Director: Richard L. Bare
Warner Archive Collection

For fans of relatively obscure cult and psychotronic films, 1973’s WICKED, WICKED stands out because of its introduction of the “Duo-Vision” process, which basically means the film is in split screen. The first and only feature to be shot and shown entirely in such a way, the use of the gimmick didn’t help it at the box office, and since it couldn’t be shown on television until recent years (when letterboxing on stations such as TCM was allowed) the film has pretty much been forgotten. Never before given a home video release, Warner finally unleashes it (not surprisingly) on their Warner Archive Collection of “made-on-demand” DVDs.

Controversy hits the old seaside resort known as the Grandview Hotel with a series of mysterious disappearances of blonde women. The latest golden-haired beauty to check in, Dolores Hamilton (Diane McBain, THE MINI-SKIRT MOB), is stabbed to death in her suite by a madman wearing an inside-out rubber mask, and her body vanishes too. Womanizing hotel detective Rick Stewart (David Bailey, CHANGE OF MIND) is on the case, and is soon propelled into an awkward situation when his ex wife, sultry lounge singer Lisa James (Tiffany Bolling, THE CANDY SNATCHERS) arrives to do a gig at the hotel nightclub. She has words with the young hotel electrician Jason Gant (Randolph Roberts, one of two “Chuck Cunninghams” on the early episodes of “Happy Days”) when he doesn’t do her stage spot-lighting correctly, but she ater apologizes and befriends the strange fellow over a cup of coffee. But when Lisa dons a flashy blonde wig to wear in her act, she is stalked by Jason, who obviously has an inner hatred towards fair-haired females. As attempts are made on her life, Lisa is protected by Rick as they rekindle their romance, but when the police believe they’ve apprehended the suspect, ex-cop Rick is convinced the killer is still on the loose.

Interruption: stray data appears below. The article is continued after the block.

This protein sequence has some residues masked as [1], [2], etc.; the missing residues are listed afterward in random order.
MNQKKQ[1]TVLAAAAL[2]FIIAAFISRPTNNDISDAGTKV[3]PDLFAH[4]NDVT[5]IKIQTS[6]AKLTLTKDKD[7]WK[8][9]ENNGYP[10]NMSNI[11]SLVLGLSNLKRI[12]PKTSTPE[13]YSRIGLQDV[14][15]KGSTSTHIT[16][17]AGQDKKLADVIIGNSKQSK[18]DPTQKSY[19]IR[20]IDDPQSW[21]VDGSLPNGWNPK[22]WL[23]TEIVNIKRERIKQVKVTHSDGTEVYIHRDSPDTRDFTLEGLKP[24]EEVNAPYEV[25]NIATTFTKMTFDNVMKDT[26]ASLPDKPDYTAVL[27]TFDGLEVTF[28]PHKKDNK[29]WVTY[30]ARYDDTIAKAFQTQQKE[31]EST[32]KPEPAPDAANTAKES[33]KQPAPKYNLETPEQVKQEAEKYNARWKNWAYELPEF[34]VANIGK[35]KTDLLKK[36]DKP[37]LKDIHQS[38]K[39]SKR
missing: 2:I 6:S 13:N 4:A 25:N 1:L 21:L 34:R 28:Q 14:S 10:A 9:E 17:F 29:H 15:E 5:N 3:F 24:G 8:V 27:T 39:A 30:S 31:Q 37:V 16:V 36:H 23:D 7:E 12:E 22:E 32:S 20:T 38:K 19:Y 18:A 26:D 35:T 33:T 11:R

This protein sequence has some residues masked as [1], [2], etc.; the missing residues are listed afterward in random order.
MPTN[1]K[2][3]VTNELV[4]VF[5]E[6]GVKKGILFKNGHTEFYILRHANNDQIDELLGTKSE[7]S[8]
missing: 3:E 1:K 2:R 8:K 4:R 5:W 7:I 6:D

Producer/director/screenwriter Richard L. Bare was a director of mainly sitcoms who was pushing 60 at the time this was made, and one has to wonder if they thought a new cinema trend would be popularized when this was sold to MGM, or if the struggling studio was just looking for another exploitation film to release. The split screen process was utilized a few times during key scenes in Brian De Palma thrillers, as well as the concert film WOODSTOCK, but here it lasts the entire film (and of course it would have to be a horror film) with the exception of a handful of single screen shots. So with this being the only entire film of its kind, it’s actually not bad and quite underrated for its entertainment value, with the split-screen technique working in its favor, never being an eyesore or a nuisance. Even though the plot is thin and culls ideas from several Hitchcock films and other psychological thrillers of the 1960s, it’s the unique visual style and tongue in cheek attitude (with a few truly “laugh out loud” moments) and dark humor which make it work. Not so much a mystery as it is a thriller, the film reveals early on that Jason is the killer, and his strange behavior (which includes binocular voyeurism, embalming and human taxidermy) is on display from the beginning. The suspense here is in what his next sicko action is and when he will eventually be discovered and caught. The Duo-Vision process lends itself not only to showing simultaneous parallel action, but also truths and untruths (with some wickedly humorous contradictions) and flashbacks and future visions. Dialogue comes from one side of the screen at a time, so as to not overlap or cause confusion.